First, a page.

Log Corner Accents
Support beams or faux log accents?
Log accents can do more than just add character to a setting. In this project, the logs actually provided a place to mount lights and concealed the wiring. An interior room with plaster walls was given a facelift by adding quartered log accents in the corners.
The quartered log section fits nicely in a corner of the room. Because a plaster wall is seldom flush or 100% squared, I removed approximately one inch of wood from the back of the log (the “V” that meets the corner). This permitted me to seat the log firmly between the two adjoining walls.
Using a router, I plowed a 1/2″ trough the length of the log on the back portion that rests against the wall. This provided a place to run the electrical wires for the lights. The lighting fixtures operate from a pull chain instead of a wall switch. By doing this I was able to make my electrical connection to a receptacle on the wall. The wires from the corner log to the receptacle were tucked behind the baseboard, thus no wires are visible.
Light fixture close up
The light fixtures I chose for our faux support log accents were very inexpensive units purchased at the local Home Depot store. Although these operate using a pull chain, you may want to investigate some other creative wireless home automation options.
Companies now sell wireless controls for lights, appliances, entertainment devices and virtually anything electrical. If you are installing such accents in an existing structure, managing the wiring is
Note also that I turned the fixtures to face ‘UP’ as opposed to their typical installation as down lights. Because of the height at which they are mounted, I didn’t want the glare of an incandescent bulb to be a distraction, so shining the light upwards provides a warm glow and accentuates the wood ceiling.
The picture at left shows how the opaque globe dispenses a warm glow of light without offending your eyes with a direct glare. This is a great way to light up a dark corner without using up any floor space for a table and lamp.
Seating the light fixture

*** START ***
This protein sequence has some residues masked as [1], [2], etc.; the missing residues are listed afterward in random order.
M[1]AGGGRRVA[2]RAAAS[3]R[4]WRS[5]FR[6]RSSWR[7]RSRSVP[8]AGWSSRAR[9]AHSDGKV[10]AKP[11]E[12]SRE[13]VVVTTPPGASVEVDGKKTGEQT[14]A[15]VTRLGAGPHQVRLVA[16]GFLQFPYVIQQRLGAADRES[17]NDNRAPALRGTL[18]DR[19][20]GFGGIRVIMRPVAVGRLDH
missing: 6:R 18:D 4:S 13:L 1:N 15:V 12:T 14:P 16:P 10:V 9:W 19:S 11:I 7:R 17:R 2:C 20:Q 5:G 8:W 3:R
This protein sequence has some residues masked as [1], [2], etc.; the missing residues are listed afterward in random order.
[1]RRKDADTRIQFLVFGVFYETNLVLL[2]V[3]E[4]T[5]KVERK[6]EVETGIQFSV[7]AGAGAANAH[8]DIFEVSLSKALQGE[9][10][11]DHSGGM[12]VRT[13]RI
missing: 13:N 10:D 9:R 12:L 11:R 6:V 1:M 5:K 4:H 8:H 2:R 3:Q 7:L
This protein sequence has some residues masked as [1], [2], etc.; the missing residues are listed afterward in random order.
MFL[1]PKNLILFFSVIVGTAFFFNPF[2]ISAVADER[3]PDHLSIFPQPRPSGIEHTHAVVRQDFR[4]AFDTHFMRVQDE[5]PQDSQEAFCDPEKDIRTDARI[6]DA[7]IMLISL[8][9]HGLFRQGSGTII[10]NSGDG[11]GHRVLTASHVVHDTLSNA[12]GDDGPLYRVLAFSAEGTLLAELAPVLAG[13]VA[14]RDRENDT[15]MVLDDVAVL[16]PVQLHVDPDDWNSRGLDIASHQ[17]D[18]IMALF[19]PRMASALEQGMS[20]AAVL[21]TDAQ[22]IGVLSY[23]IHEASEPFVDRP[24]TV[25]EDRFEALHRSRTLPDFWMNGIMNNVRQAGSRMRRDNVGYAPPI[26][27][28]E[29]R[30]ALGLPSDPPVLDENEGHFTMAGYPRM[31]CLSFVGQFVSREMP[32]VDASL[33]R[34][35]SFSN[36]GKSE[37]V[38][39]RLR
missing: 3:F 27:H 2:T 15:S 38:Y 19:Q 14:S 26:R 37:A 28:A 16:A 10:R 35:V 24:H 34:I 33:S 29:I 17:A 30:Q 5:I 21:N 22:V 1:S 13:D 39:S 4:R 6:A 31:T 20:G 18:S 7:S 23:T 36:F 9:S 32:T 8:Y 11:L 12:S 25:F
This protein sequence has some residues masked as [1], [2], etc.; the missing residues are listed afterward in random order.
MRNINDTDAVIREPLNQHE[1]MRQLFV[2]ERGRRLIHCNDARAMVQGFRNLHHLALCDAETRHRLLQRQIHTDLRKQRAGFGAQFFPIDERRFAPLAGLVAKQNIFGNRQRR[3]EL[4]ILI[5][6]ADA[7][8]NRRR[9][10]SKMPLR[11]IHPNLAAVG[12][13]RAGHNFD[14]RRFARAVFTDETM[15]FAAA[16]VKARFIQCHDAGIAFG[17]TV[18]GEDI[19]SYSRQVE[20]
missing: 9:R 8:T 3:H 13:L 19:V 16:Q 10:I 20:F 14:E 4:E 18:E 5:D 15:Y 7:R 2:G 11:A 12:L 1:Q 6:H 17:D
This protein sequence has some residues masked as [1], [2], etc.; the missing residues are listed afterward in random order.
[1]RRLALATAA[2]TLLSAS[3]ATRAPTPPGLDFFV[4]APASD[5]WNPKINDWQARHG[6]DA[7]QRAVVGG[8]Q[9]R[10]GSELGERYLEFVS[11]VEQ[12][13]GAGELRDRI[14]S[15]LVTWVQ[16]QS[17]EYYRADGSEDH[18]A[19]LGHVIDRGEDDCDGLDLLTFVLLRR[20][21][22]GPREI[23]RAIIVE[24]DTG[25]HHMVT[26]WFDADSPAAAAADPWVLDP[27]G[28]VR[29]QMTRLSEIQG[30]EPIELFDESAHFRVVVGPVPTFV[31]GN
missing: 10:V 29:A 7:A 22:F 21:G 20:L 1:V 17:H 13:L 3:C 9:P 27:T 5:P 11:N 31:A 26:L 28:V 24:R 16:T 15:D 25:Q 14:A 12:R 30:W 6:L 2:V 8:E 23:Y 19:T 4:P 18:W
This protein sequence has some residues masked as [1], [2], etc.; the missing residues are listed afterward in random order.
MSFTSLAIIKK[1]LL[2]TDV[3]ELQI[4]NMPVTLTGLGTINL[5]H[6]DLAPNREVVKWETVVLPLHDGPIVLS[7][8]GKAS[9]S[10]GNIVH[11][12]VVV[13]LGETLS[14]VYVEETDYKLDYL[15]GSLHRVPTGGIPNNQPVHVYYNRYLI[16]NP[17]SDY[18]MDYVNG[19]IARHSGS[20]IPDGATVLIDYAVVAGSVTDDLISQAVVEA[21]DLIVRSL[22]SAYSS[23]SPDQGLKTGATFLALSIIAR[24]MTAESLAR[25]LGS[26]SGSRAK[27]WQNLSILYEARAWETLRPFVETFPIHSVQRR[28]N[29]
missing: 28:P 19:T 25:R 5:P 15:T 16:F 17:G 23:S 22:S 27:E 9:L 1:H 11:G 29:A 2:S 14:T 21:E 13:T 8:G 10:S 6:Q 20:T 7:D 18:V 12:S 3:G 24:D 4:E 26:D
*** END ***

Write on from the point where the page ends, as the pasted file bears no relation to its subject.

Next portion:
Although I do not believe her, my wife says I’m extremely anal about such things – I prefer to see it as an “appreciation for detail”. The mounting plate I made for the lighting fixtures illustrates one of those minor details – you can decide if its anal or extreme craftiness!!!
Using the light fixture’s base as a guide, I cut a seat to accommodate the mounting plate of the fixture. By recessing it into the log using a router to carve out an opening, I glued the fixture’s seat to the log. When finished it appears to look like a branch protruding from the log. Anal? I think not!
The wires for the fixture are recessed in a dado cut on the back of the log that adjoins one of the walls. The fixture is operated from a pull chain. However, you may want to consider using an inexpensive wireless on/off solution from Home-Automation.us.
Plugging the holes
The logs are held in place by 10″ lag bolts. I used three bolts per log. The holes for the bolts were pre-drilled and a larger hole accommodated the socket wrench needed to tighten the bolt. I drilled the access hole approximately the same size as the dowel I would use to plug the hole. After tightening the lag bolts, I smeared yellow carpenter’s glue on the inside of the hole and on the plug and hammered the plug into the hole.
After the glue dried, I used a Japanese “flush cut” hand saw to remove the waste from the plug. If you do this properly, only a small amount of sanding will be necessary.
Finishing the log support beam
- The plug after it had been cut flush and sanded to match the contour of the log.
- Caulking added to fill the gaps between the uneven wall and the straight log. The caulk looks like Permachink and blends perfectly
- The finished log has been sanded smooth, stained with a mixture of natural and walnut to blend with the existing wood’s patina. Lastly, a coat of satin polyurethane was applied with a brush.